It hurts the knee of the KICKEE by hyperextension. No problems for the kicker: soles of feet and shin bones are adapted to that angle of force(longitudinal). For the kickee it is a veritable host of problems:shearing force to the knee, hyperextension as mentioned previously, shin scrapes if used with footwear(did that to a mugger once). Not good for leg longevity. Better avoid getting kicked like that, hence this thread.
  8. TheMightyMcClaw is online now
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    Posted On:
    1/01/2014 10:18pm

    supporting member
     Style: MMA

    --
    Hell yeah! Hell no!
    I throw this kick *a lot*, as do a number of people in my gym.
    For defense, it's the same basic principle as a low round kick: block with something tougher than what they're hitting with. In this case, your knee.
    As he says in the video, you want to be landing the Chasse on the thigh, not the knee. If your foot hits their knee, you will be in for a good deal of hurt. As such, when defending the chasse, think about kneeing them in the sole of their foot as they kick. It's a very small raising and flexing of the targeted leg.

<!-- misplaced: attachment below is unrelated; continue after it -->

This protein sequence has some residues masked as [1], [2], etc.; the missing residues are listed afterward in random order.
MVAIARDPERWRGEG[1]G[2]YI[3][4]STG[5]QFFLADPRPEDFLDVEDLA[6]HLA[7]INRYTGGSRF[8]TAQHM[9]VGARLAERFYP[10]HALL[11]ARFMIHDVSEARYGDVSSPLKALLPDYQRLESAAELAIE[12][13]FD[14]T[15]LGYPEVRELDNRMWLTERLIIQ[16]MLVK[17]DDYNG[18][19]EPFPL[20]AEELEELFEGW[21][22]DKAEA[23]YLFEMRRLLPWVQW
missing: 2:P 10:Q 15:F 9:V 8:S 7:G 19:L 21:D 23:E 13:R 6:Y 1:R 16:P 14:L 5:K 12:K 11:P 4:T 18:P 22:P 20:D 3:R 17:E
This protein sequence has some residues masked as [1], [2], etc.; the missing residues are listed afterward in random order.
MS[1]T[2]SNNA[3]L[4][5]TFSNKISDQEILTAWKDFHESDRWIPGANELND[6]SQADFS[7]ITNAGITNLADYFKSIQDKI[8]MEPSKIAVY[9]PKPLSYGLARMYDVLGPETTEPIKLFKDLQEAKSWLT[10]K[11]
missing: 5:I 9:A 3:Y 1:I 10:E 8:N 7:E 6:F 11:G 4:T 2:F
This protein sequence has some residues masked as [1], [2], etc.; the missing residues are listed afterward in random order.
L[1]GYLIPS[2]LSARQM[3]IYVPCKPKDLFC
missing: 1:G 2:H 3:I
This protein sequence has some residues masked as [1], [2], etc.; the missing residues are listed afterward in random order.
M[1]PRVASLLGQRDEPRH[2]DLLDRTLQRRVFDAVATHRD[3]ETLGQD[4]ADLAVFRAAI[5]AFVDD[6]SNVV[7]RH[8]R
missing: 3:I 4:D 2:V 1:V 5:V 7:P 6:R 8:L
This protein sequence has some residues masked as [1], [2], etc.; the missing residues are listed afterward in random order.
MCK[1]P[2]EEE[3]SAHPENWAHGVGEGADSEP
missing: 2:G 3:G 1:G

This obviously only applies when fighting barefoot. In Savate, I imagine this wouldn't really work.
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  9. Vieux Normand is offline

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    Posted On:
    1/02/2014 11:31am

    Join us... or die
     Style: 血鷲

    --
    Hell yeah! Hell no!
    Quote Originally Posted by TheMightyMcClaw View Post
    For defense, it's the same basic principle as a low round kick: block with something tougher than what they're hitting with.
    I recall this being a staple of KK (and the reason there's so much hard-conditioning and pain-endurance work as a regular component of KK training). It's supposed to make you very damaging and painful for anyone to hit, just in case your other defenses are ever breached.

    If a person is in a job dealing with the possibility of multiple belligerents, it can be a very useful capacity.
  10. Permalost is offline
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    pro nonsense self defense

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    Posted On:
    1/02/2014 1:00pm

    supporting member
     Style: FMA, dumbek, Indian clubs

    1
    Hell yeah! Hell no!
    -floating foot: quickly step your front leg back and then forward again. This is a standard weapon fighting tactic so we do them a lot.

    -sipa: intercept with the sole of the foot to the shin